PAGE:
Friday, 8 July 2011

The photo shows a man waiting at a Kenyan refugee camp for assistance while supporting his hungry children. The children are alive, at least for now, but the death toll mounts daily.

Prolonged drought in the Horn of Africa has forced hundreds of thousands of Somalis - already beleaguered by sectarian conflict inside their country - to leave home in search of food. After securing rides on trucks and in cars, or after walking hundreds of kilometres on foot, the displaced people arrive at camps in Ethiopia and Kenya where administrators are stretched to allocate resources, finding it difficult sometimes to process the refugees, who may receive little at first in the way of relief. The statistics are alarming.

Dadaab camp in northeastern Kenya, near the Somali border, now contains over 380,000 people and it was designed to accommodate 90,000. A UN spokesperson told America's CBS News that there were more deaths among arriving Somali children in the first quarter of 2011 than in all of 2010. Another UN worker said 54,000 people fled Somalia in June alone and 30,000 of them went to Dadaab, according to an AFP story, with 1,400 refugees arriving there daily. Voice of America says 61,000 people have come to Dadaab this year.

“When I was first there, in 1992, there were about 40,000 refugees in the transit camp,” said Kevin McCourt, CEO of CARE Canada. “By 1994 it had reached capacity. Now there are close to 400,000 people.”

The European Commission has sent $7 million to Dadaab in an effort to ease the crisis but there seems to be little in the short term that the developed world can do for the people affected by drought in Somalia unless humanitarian intake quotas set by elected governments are lifted. In the case of Somalia we have known for some time about the numbers of displaced persons. Sectarian conflict that is present in that country is also a factor determining the volume of people on the move. And it's not just in the Horn of Africa that numbers of displaced people have gone up in recent years. Pakistan, for example, hosts 1.9 million refugees or asylum-seekers inside its borders because it is located next door to Afghanistan, where the decade-long American war has displaced vast numbers of people.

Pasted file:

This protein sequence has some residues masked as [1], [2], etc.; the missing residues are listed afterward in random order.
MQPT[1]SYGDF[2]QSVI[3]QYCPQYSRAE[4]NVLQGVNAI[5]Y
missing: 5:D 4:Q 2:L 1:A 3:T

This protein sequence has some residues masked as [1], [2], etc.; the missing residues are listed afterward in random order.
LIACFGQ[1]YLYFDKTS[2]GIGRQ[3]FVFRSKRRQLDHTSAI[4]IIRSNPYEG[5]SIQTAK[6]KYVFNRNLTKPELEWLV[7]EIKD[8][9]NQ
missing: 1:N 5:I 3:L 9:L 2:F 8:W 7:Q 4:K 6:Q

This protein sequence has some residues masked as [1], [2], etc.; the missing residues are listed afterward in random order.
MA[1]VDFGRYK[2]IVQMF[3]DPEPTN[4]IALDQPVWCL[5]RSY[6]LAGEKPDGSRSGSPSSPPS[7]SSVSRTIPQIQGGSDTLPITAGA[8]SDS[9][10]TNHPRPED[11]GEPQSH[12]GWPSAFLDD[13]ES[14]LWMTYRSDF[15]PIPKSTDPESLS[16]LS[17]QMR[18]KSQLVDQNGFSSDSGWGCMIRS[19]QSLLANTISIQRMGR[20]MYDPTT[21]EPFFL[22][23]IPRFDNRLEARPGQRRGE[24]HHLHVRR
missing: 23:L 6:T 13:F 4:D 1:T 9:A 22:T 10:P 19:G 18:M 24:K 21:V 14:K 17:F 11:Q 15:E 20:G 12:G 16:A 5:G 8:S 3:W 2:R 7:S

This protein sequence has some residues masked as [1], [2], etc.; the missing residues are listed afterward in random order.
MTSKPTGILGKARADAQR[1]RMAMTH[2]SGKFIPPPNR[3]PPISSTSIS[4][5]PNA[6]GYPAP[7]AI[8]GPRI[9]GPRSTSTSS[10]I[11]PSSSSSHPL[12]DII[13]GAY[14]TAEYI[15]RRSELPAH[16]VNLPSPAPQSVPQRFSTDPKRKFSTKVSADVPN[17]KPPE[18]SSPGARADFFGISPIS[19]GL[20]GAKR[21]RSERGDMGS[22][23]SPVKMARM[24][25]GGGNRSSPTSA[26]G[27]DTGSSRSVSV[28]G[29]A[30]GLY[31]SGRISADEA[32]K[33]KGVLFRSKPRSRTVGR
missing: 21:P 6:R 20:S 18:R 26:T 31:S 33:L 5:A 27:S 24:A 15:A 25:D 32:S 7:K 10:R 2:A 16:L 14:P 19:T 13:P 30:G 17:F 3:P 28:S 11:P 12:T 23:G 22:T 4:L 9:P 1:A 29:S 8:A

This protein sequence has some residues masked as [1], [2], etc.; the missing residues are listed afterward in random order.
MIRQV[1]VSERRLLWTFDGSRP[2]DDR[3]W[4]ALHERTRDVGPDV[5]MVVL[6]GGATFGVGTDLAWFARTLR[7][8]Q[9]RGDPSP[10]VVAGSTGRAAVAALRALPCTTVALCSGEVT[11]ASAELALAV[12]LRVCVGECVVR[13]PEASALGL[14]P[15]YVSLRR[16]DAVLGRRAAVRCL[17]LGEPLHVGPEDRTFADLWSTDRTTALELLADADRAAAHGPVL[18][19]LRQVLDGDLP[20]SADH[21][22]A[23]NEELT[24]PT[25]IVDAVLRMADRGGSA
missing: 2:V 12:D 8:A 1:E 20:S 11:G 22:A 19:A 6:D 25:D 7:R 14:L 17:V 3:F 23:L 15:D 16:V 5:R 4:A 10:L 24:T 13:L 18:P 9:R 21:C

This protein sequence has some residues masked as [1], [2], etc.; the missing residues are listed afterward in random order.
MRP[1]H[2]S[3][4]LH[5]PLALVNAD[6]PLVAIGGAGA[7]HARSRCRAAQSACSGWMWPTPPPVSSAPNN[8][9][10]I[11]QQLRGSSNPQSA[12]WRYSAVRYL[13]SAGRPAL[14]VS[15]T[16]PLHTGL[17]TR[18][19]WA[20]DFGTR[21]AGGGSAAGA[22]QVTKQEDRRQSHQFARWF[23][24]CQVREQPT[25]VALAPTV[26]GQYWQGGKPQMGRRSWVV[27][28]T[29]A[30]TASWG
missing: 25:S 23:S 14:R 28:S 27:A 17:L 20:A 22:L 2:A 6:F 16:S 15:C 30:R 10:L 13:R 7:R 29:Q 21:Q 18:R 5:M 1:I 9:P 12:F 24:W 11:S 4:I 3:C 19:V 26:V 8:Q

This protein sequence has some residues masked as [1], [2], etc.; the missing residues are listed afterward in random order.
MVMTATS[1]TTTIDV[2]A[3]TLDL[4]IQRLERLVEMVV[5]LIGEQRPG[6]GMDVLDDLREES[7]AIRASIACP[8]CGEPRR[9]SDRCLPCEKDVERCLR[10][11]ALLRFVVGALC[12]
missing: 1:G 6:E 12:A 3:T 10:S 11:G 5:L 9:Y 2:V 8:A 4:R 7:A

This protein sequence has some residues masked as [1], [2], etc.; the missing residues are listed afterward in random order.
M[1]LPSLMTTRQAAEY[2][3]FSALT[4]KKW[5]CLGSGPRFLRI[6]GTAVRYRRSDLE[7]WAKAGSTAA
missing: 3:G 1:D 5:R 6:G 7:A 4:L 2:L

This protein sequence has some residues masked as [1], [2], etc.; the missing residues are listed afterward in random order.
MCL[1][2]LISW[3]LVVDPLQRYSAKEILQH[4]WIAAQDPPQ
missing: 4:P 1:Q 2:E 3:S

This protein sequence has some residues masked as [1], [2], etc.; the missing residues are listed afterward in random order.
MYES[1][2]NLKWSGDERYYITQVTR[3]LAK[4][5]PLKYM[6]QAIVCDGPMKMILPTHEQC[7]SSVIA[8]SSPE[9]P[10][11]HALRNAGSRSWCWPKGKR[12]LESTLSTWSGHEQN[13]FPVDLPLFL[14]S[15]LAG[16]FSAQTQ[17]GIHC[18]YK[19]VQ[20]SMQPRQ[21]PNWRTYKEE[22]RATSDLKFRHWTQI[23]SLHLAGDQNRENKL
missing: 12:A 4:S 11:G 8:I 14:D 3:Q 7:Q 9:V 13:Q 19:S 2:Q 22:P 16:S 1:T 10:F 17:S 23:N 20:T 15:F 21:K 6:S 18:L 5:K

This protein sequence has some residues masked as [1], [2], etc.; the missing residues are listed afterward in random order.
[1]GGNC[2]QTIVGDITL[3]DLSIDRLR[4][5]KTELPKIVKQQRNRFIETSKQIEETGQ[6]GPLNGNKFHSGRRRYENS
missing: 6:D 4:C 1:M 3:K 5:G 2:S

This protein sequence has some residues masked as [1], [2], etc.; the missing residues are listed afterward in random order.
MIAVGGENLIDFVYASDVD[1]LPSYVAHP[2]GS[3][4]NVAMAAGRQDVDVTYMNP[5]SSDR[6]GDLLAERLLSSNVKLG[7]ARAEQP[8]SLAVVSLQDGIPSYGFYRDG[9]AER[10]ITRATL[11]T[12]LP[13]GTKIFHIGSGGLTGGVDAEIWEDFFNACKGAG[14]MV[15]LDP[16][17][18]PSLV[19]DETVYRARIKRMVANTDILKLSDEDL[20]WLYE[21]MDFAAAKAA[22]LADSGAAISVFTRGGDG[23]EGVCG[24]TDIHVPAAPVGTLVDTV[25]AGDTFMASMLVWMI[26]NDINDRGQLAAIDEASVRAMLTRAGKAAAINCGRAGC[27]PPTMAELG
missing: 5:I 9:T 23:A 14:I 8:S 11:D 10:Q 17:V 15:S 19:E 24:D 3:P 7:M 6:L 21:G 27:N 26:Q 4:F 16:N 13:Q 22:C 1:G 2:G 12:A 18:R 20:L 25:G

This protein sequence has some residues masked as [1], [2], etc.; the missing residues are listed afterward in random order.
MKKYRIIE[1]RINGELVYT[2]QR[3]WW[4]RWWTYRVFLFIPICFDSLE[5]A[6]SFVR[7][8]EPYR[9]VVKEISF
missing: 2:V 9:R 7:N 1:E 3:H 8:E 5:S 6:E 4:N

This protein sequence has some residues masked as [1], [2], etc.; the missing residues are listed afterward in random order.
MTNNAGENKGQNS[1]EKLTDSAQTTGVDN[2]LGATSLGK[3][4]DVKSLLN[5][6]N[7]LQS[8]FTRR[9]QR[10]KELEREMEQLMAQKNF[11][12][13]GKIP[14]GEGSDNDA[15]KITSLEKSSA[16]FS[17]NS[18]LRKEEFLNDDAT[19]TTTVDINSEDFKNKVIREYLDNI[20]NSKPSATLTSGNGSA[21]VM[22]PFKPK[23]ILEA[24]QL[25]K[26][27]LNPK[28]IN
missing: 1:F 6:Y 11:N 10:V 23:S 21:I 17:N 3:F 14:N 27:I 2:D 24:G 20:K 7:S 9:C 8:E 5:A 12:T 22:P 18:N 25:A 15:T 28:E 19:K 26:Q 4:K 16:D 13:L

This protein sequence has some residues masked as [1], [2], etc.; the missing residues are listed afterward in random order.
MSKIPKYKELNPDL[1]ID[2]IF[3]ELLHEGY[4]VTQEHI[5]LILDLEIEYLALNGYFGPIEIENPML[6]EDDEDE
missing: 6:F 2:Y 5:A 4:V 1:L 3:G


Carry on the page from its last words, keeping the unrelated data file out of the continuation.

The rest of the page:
What is true to say is that the 21,000 or so people arriving by boat on Australian shores in the past decade or so represents but a tiny fraction of the total number of displaced persons globally fleeing drought or armed conflict. The Toronto Star's Olivia Ward says that in 2010 "some 43.7 million people were forcibly displaced by conflict or persecution". With the current Horn of Africa crisis added to the inhuman mix, the number of displaced persons can only go one way.

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